credit: Warner Bros Studios

Review: My Fair Lady (1963) ****

Next time you watch this, I challenge you to see it as a deliberate gay farce. Henry Higgins is clearly a drag queen teaching a lower class Eliza Doolittle, cis lesbian, how to femme it up for high society.

I’d like to argue this was entirely deliberate: the movie is entirely too funny to be unselfaware about the impact of Rex Harrison swanning through a song like “Why Can’t a Woman Be More Like a Man?” when he’s been wearing crushed purple velvet and flapping his hands at the wrist like he’s swatting rainbow gnats.

This man dismisses beautiful young Eliza when he first sees her because he can’t wait to get home with Colonel Pickering, who Higgins seems to live with, and who is the target of this song pining for more masculinity in women.

Pickering and Higgins together are the bitchiest old queens. They are the arbiters of femininity. Though they are both obligate bachelors (expressed in the same coded language once used to describe aging gay men), Pickering knows the good dress shops. Why, Higgins asks? With different performances, we might think Pickering is treating his many lovers, but in this performance, it’s easy to think Pickering likes to dress up himself. Eliza even asks if Pickering will expect to have her dresses when she leaves (because he bought them, of course, but even so–)

This doesn’t substantially change the relationship between Higgins and Eliza! Queer relationships are complicated. There can be intense intimacy without following the linear treadmill of heterosexual relationship milestones (courting, engagement, marriage, children, MONOGAMY, lifelong, etc). When a fabulous, larger-than-life, legendary-in-society drag queen takes humble little dyke Eliza under her arm, who is to say Eliza can’t fall for Miss Higgins? and vice versa?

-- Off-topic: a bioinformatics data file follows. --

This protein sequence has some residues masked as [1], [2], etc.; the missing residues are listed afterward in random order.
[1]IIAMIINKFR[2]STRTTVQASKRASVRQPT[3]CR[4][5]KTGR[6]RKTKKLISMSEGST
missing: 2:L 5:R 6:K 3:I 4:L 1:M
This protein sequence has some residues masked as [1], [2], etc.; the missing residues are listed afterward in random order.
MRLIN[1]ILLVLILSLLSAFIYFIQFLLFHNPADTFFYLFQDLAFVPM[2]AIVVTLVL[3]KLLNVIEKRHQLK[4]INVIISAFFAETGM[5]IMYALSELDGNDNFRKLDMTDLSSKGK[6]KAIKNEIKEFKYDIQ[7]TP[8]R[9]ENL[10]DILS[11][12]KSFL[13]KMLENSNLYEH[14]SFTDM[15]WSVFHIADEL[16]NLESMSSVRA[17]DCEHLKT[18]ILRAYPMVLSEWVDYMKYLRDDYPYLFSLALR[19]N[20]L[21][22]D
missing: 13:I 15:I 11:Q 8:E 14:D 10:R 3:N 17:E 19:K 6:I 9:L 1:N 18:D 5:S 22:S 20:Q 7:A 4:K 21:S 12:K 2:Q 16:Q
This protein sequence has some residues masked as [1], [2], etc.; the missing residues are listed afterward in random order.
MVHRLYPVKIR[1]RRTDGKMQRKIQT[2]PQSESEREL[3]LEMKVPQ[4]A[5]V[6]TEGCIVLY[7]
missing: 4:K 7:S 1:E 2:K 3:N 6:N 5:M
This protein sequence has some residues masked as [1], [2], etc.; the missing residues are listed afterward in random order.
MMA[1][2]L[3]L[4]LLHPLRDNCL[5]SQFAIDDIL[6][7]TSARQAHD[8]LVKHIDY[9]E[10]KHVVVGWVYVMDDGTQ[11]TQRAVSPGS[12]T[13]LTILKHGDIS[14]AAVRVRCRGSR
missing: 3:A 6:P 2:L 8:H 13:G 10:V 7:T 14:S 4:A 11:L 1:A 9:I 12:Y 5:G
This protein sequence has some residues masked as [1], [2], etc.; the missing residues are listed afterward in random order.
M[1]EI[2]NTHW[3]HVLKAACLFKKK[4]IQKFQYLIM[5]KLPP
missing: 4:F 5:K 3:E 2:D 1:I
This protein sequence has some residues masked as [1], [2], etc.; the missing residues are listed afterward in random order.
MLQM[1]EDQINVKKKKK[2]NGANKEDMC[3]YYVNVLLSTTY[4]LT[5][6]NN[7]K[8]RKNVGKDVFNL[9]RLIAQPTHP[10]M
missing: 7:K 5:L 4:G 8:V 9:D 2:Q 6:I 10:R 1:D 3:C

Indeed, Eliza expresses the opposite of desire for sex with Higgins. She says she doesn’t want to make love to him. She wants to be close to him. She sees the grand, fabulous, worldly beauty of Miss Higgins. Eliza is genuinely grateful for the embiggening of her life with this fancy fussy fellow who wears a *lot* of purple velvet. She has no use for Freddy. She’s not into *guys* like that.

Higgins is head over heels for Eliza too. It is this obsession that makes their relationship compelling in this performance: Eliza is a doll for Higgins and oh boy he needs to be able to act out his queer dress-up gender affirmative urges on her. Once he knows that she can read him as well as he can read her, that’s it. Miss Higgins cannot *breathe* without Eliza.

Hence, both of them are happy with the slipper situation at the end, uneven as it seems, because both of them have what the other wants, and they’re fine with the status quo (as long as Miss Higgins stops being such a bitch *sometimes*).

I’d also like to add that Eliza’s speech about her aunt’s straw hat while Higgins dances around, dying in the background, is actually the funniest speech in cinema ever.

Image credit: Warner Bros Studios

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